Downsizing seems to be the hot topic at our house lately. My husband and I had a long discussion last week. It revolved around finances, lifestyle, goals and happiness. Since I quit my job 5 months ago, I’ve never been happier!
I took interest in the CNN story about a couple selling their home to keep their small businesses alive. Essentially, the family is selling their lakefront home and buying a smaller one which will cut their mortgage in half.
We wouldn’t be downsizing to make ends meet, but we would be doing it to save money, just like all my other money saving tactics. Although, this would save a whole lot more than switching to Vonage or playing the Grocery Game!
We live in a house that we custom built 3 years ago, complete with unnecessary amenities, like our beloved sauna, imported granite, and more square feet than we know what to do with.
We love our house, but I try to remind myself that a house doesn’t make the home, the family does. Since we built our house, I probably feel some additional emotional attachment that doesn’t really factor in financially.
We also live in a premier neighborhood and pay a premium for that. After discussions with a friend, we found that a similar size house in the next town over goes for about $250,000 less. We probably wouldn’t be willing to move to the next town, but we would consider the next neighborhood, where similar sized houses run about $100,000 less.
Downsizing Feels Good
I made a similar downgrade last year when I sold my Mercedes for a Mazda minivan. And to be perfectly honest, I haven’t even missed it. The car was half the price, but does the same task. It’s making us think… what if we bought a house that was half the price?
And ironically, without participating in the corporate rat race on a daily basis, I feel like I’ve also distanced myself from some of the need to drive a fancy car and live in a huge house.
When looking at housing costs, it’s easy to just look at the mortgage. However there are many other costs that would probably go down as a result of a smaller house. And to come up with a complete financial picture, you have to consider all the costs involved.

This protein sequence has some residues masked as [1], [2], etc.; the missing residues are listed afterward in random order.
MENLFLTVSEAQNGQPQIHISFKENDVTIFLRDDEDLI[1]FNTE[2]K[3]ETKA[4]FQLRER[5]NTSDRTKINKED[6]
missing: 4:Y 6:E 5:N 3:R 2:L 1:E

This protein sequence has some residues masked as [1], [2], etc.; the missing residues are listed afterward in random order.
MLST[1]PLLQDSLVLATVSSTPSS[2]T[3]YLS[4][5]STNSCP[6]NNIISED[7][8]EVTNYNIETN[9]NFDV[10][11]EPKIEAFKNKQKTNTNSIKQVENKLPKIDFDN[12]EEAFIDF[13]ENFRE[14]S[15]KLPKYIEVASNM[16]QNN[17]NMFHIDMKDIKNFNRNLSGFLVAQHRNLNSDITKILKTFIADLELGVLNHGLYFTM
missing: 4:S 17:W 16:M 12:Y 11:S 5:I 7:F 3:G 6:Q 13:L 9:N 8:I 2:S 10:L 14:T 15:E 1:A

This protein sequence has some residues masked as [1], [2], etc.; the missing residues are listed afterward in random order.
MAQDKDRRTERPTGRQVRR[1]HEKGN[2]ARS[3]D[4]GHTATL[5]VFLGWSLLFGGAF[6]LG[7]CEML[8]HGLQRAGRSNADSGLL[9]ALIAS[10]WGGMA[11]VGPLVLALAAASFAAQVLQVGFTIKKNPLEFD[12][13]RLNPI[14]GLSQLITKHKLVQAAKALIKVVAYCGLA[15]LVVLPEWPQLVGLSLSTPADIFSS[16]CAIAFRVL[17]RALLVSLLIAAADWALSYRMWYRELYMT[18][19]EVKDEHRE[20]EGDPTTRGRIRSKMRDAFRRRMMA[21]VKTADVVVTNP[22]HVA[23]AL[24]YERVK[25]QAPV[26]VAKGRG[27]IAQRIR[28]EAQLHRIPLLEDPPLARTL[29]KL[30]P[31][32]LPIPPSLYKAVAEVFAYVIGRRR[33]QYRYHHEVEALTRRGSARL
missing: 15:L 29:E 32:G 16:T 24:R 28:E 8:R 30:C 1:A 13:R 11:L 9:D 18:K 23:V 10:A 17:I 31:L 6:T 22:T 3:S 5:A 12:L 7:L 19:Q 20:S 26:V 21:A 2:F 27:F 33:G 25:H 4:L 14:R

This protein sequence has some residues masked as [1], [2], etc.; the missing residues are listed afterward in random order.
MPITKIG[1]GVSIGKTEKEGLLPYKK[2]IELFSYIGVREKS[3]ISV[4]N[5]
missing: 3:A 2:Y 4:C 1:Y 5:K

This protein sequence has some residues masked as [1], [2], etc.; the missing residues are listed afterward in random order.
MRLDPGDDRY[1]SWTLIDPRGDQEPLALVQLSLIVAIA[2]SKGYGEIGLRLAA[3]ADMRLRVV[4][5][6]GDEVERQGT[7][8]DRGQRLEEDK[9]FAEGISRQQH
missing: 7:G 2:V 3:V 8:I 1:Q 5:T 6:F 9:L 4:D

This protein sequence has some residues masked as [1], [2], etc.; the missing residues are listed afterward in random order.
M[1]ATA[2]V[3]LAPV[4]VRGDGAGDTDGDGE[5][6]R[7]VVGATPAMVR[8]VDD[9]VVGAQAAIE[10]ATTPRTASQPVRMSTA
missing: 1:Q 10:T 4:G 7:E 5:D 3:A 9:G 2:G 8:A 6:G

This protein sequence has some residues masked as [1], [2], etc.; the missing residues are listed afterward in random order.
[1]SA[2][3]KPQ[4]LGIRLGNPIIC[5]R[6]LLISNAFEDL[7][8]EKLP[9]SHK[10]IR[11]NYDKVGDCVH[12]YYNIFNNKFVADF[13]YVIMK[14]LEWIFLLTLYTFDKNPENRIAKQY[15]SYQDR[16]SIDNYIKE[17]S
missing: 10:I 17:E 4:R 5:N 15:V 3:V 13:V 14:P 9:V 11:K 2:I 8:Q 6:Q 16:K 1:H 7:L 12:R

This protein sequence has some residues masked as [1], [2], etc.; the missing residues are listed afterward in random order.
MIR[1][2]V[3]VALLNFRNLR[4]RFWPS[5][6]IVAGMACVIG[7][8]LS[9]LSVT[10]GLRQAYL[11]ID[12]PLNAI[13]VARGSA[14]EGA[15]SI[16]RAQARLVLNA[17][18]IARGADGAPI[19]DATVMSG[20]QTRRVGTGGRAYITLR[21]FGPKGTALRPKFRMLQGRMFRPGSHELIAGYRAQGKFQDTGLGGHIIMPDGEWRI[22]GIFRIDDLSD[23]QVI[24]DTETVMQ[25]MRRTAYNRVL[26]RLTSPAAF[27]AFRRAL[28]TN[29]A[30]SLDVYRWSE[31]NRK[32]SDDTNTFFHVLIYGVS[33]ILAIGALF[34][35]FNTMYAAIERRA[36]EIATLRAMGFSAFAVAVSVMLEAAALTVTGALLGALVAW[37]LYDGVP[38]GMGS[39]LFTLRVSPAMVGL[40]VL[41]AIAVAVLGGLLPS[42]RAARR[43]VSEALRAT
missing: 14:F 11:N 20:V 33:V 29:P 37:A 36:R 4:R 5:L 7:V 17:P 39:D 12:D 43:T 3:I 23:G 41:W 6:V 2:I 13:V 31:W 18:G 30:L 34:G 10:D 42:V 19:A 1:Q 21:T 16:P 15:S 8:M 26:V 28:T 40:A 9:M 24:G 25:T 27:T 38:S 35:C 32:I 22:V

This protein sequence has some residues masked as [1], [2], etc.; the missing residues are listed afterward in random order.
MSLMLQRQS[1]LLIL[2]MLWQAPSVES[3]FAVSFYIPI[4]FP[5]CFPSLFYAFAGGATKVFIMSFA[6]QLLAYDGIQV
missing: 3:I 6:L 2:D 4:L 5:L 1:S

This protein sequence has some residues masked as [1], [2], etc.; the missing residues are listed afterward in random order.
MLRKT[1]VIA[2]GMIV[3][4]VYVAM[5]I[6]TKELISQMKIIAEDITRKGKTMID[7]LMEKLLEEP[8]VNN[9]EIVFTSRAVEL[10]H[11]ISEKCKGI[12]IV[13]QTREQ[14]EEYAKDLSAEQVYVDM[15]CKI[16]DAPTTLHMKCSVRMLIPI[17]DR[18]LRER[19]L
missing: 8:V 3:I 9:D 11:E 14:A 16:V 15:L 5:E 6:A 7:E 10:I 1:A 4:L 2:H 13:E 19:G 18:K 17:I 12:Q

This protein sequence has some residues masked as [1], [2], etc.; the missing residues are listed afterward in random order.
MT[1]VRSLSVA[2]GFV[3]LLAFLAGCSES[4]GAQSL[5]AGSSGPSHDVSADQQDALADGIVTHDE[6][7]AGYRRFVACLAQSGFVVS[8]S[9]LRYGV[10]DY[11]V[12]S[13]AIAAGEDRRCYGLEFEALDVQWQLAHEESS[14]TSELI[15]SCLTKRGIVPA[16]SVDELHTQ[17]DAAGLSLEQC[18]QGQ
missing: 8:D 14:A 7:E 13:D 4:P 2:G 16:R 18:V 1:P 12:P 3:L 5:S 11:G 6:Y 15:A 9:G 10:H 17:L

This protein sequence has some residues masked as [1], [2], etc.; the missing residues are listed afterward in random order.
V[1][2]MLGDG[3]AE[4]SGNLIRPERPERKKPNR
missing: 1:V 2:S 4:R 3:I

- Mortgage Payment – Principal and Interest
- Real Estate Taxes
- Homeowners Insurance
- Umbrella Insurance
- Gas and Electric
- Homeowners Association Dues
- Landscaping and Maintenance
Are you considering doing the same? Here are some handy resources for home buyers right now.
Valuation. Our house finally listed on Zillow. It’s a easy way to check out approximate house values.
Mortgage Rates. You can get a free quote from to see rates for a refinance or a purchase.
First Time Home Buyer Tax Credits. If you are in the market as a first time home buyer, the $8,000 First Time Home Buyer Tax Credit will be a nice bonus. (Or the $7,500 First Time Home Buyer Tax Credit for 2008.)
Homeowner Affordability and Stability Plan. Rules to take advantage of this part of the economic stimulus plan will be unveiled March 4. I’m anxiously waiting to hear all the details.
Low Mortgage Rates
We’re in a great situation, where we cash flow more than we used to when I had a job; but banks just don’t quite see it that way! Since I don’t officially have an income (banks want at least 2 years of self employment income), and I doubt that any bank around would be willing to include the withdrawals I make from my retirement as true income, I’ve been sitting on the sidelines watching people refinance with great rates.
I’m jealous. It’s hard for me to not take advantage of such historic lows! Although, if we bought a smaller house, I could just have Scott apply by himself to take advantage of a great rate. I know, I know…. not at all a reason to move, but it is something that factors in financially.
There are many factors that weigh into our thoughts: school system, eventual family size, proximity to both of our families, and many more. We love our house and our neighborhood, but we’re trying to decide if it’s really worth the premium we pay to live here. Would we be just as happy in a smaller house?
At this point, we’re still in the very early stages of discussion. We have more questions for ourselves than answers.
Have you downsized your house? Tell me about it! I’d love to hear your thoughts…
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